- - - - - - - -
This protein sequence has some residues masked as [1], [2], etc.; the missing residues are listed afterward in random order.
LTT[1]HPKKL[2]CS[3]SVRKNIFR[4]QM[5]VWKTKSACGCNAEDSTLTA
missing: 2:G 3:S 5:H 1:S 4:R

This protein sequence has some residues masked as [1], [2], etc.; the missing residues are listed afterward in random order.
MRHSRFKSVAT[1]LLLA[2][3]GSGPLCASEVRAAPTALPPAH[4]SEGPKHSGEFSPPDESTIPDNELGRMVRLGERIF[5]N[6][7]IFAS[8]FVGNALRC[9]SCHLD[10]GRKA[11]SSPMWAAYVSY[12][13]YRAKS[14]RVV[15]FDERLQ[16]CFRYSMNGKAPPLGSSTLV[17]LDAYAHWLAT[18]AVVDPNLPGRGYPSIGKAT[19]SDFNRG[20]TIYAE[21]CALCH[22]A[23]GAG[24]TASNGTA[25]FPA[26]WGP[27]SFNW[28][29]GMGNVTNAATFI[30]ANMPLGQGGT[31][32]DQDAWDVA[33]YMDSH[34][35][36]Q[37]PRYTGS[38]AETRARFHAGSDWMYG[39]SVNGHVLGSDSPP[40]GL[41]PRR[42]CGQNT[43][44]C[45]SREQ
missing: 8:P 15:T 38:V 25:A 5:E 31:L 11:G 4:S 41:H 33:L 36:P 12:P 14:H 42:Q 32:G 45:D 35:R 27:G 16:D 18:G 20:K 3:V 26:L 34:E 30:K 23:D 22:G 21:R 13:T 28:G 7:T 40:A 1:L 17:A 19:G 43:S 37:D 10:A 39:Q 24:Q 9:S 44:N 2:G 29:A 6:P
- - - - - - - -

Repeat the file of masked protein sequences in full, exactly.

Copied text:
This protein sequence has some residues masked as [1], [2], etc.; the missing residues are listed afterward in random order.
LTT[1]HPKKL[2]CS[3]SVRKNIFR[4]QM[5]VWKTKSACGCNAEDSTLTA
missing: 2:G 3:S 5:H 1:S 4:R

This protein sequence has some residues masked as [1], [2], etc.; the missing residues are listed afterward in random order.
MRHSRFKSVAT[1]LLLA[2][3]GSGPLCASEVRAAPTALPPAH[4]SEGPKHSGEFSPPDESTIPDNELGRMVRLGERIF[5]N[6][7]IFAS[8]FVGNALRC[9]SCHLD[10]GRKA[11]SSPMWAAYVSY[12][13]YRAKS[14]RVV[15]FDERLQ[16]CFRYSMNGKAPPLGSSTLV[17]LDAYAHWLAT[18]AVVDPNLPGRGYPSIGKAT[19]SDFNRG[20]TIYAE[21]CALCH[22]A[23]GAG[24]TASNGTA[25]FPA[26]WGP[27]SFNW[28][29]GMGNVTNAATFI[30]ANMPLGQGGT[31][32]DQDAWDVA[33]YMDSH[34][35][36]Q[37]PRYTGS[38]AETRARFHAGSDWMYG[39]SVNGHVLGSDSPP[40]GL[41]PRR[42]CGQNT[43][44]C[45]SREQ
missing: 8:P 15:T 38:V 25:A 5:E 31:L 11:G 4:S 41:H 33:L 36:P 12:P 14:H 42:Q 32:G 45:D 35:R 27:G 16:D 18:G 20:K 3:V 26:L 34:E 30:K 23:D 22:G 21:R 13:T 28:G 7:T 40:A 1:L 17:A 19:G 43:S 37:D 10:A 39:Q 24:Q 9:S 44:N 2:G 29:A 6:P